Northern Ireland

Christopher Logue: Solicitor fined for sexual assault

Christopher Logue Image copyright Pacemaker
Image caption Christopher Logue's barrister told Downpatrick Magistrates' Court his client was a "skeleton of the man that he once was" as a result of the sexual assault conviction

A solicitor who was convicted of sexually assaulting a colleague has been fined £1,000 and ordered to pay £2,500 in compensation to his victim.

Christopher Logue, from Lady Wallace Crescent in Lisburn, County Antrim, carried out the assault at an annual solicitors' function in November 2012.

He denied the offence but was convicted after a two-day trial last month.

As he was sentenced at Downpatrick Magistrates' Court, a defence barrister said Logue's career was "shattered".

The judge warned the 34-year-old defendant that although he was not being placed on the police sex offenders register, "by virtue of the conviction your name may appear on the barred list of working with children and vulnerable adults".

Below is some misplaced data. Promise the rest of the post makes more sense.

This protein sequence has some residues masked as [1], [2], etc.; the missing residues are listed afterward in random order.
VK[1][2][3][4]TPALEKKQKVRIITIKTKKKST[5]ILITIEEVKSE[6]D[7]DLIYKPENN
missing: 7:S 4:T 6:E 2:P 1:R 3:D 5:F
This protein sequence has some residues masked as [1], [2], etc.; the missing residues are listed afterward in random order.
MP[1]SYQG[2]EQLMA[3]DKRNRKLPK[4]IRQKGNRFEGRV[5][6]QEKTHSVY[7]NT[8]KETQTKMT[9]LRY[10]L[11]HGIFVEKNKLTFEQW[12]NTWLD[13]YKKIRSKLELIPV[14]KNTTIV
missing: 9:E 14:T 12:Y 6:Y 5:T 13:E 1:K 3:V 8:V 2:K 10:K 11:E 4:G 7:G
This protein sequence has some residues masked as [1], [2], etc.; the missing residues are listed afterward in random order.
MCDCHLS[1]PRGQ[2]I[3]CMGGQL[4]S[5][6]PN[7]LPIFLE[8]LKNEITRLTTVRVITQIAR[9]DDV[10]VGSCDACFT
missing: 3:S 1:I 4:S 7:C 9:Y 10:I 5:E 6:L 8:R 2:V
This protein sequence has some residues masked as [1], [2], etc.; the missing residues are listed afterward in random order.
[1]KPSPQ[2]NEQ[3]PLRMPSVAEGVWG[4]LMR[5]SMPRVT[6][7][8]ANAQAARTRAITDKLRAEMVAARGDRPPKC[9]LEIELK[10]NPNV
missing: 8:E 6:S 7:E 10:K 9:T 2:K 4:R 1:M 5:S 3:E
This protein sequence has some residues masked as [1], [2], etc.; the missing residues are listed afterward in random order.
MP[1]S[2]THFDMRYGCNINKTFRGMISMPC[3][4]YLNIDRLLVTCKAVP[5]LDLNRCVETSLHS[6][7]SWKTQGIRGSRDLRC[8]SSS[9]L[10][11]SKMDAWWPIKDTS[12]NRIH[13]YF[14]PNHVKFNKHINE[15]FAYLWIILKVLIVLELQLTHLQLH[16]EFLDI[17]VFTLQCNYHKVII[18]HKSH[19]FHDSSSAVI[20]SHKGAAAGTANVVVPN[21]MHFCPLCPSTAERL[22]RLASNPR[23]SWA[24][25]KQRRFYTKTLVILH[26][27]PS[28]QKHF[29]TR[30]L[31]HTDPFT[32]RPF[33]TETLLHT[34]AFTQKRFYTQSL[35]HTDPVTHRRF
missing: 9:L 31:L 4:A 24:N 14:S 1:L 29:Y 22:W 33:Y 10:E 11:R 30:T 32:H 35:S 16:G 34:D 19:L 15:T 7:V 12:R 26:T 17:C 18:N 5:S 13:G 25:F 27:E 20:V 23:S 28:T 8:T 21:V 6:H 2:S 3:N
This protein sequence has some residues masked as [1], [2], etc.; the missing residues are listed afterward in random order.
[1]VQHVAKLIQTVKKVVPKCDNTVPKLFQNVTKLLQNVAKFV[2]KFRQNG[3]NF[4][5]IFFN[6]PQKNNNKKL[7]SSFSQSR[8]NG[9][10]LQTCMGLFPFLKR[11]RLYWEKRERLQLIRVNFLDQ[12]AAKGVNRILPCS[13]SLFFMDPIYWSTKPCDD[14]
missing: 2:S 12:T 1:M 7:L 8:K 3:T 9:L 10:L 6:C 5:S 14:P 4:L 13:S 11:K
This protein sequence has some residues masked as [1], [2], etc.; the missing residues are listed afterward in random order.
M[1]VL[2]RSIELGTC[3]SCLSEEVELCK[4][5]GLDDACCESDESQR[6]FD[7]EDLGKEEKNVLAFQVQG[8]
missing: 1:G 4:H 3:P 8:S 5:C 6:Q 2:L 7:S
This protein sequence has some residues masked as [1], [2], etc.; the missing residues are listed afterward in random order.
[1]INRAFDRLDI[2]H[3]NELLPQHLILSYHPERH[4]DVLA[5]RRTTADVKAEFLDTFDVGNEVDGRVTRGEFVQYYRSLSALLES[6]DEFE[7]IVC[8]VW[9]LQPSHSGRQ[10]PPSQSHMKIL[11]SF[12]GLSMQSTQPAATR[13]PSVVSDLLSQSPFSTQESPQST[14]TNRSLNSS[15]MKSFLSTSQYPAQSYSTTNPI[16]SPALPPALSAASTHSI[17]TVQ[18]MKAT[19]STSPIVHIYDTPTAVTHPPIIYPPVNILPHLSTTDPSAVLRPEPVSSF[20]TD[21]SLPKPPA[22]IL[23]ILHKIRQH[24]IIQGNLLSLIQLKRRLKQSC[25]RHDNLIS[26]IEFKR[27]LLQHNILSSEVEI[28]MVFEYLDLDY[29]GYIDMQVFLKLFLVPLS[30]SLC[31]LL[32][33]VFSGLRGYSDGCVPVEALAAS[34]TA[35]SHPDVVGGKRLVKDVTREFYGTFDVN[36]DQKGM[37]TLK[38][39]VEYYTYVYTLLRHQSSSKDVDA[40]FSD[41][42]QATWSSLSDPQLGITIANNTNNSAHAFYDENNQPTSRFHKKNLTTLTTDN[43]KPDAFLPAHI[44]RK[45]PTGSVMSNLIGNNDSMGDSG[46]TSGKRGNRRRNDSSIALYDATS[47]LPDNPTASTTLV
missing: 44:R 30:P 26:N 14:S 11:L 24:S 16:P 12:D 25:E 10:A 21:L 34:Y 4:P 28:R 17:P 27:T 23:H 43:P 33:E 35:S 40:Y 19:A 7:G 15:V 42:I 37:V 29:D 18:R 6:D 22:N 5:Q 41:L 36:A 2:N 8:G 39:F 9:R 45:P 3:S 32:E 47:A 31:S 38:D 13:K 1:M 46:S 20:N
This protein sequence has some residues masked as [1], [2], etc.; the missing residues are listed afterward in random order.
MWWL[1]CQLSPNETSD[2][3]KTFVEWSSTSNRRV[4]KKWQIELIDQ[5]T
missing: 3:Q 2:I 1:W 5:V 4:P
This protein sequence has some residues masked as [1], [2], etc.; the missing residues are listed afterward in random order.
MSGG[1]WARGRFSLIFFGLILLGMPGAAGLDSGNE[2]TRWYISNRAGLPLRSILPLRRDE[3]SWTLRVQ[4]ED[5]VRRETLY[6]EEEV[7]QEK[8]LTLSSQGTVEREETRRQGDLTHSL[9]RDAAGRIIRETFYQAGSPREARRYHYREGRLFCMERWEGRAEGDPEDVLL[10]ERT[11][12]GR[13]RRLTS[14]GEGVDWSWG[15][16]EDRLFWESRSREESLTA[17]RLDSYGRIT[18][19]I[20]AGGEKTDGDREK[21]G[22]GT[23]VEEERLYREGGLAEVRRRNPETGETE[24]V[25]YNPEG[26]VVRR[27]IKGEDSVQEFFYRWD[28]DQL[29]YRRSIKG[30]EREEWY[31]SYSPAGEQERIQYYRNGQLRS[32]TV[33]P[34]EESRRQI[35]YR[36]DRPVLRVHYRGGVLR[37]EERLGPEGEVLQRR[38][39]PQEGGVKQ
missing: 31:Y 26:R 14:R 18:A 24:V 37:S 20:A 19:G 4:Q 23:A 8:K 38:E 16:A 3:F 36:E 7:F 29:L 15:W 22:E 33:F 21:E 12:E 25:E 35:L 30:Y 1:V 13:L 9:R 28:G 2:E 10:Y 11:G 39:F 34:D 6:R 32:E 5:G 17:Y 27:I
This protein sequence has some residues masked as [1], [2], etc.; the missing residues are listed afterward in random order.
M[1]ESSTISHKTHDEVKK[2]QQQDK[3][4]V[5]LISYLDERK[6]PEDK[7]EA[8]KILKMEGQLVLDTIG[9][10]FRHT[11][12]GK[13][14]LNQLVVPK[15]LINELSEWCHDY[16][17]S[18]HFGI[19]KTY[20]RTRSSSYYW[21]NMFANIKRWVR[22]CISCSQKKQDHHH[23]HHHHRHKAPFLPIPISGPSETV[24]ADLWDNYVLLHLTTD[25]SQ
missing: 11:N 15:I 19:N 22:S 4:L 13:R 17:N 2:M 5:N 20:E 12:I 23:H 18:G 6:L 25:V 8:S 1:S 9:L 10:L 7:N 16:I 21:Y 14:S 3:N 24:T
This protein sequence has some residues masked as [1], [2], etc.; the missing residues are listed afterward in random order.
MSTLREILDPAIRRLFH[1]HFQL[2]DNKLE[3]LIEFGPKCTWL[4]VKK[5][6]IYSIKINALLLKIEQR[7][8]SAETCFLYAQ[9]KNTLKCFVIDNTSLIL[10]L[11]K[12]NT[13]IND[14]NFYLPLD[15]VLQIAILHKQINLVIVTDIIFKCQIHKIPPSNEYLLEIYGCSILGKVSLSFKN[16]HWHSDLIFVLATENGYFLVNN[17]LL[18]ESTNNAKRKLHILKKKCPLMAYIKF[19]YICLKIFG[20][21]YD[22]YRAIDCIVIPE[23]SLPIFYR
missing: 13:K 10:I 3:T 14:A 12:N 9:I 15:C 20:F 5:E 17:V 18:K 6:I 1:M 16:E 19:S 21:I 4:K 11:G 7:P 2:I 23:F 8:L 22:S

'Respect my space'

The married father of two is a junior partner in County Down law firm, Joe Mulholland and Company.

During the trial, the victim gave evidence that a drunken Logue pestered her for about 15 minutes, and touched her inappropriately while the pair sat at a table during the function.

The woman said that, initially, she politely told Logue to stop and asked him to "respect my space".

However, she said that she swore at him when he would not take no for an answer and eventually elbowed him in the stomach.

Giving evidence on his own behalf, Logue told the trial that he was in "boisterous form" after a few pints of beer and had recited poetry to those at the table.

He said sexual assault was "absolutely not" his intention.

'Serious matter'

Passing sentence, the judge warned Logue that his victim still had "civil remedies available to her".

Logue sat five seats away from his victim, with his head bowed and with his hands clasped as his defence barrister described him as a "skeleton of the man that he once was".

Imposing the fine and compensation order, the judge said while he accepted Logue's offence was in the "lowest category" of sexual assault, nevertheless it was still a serious matter that had a negative impact on his victim's family and professional life.

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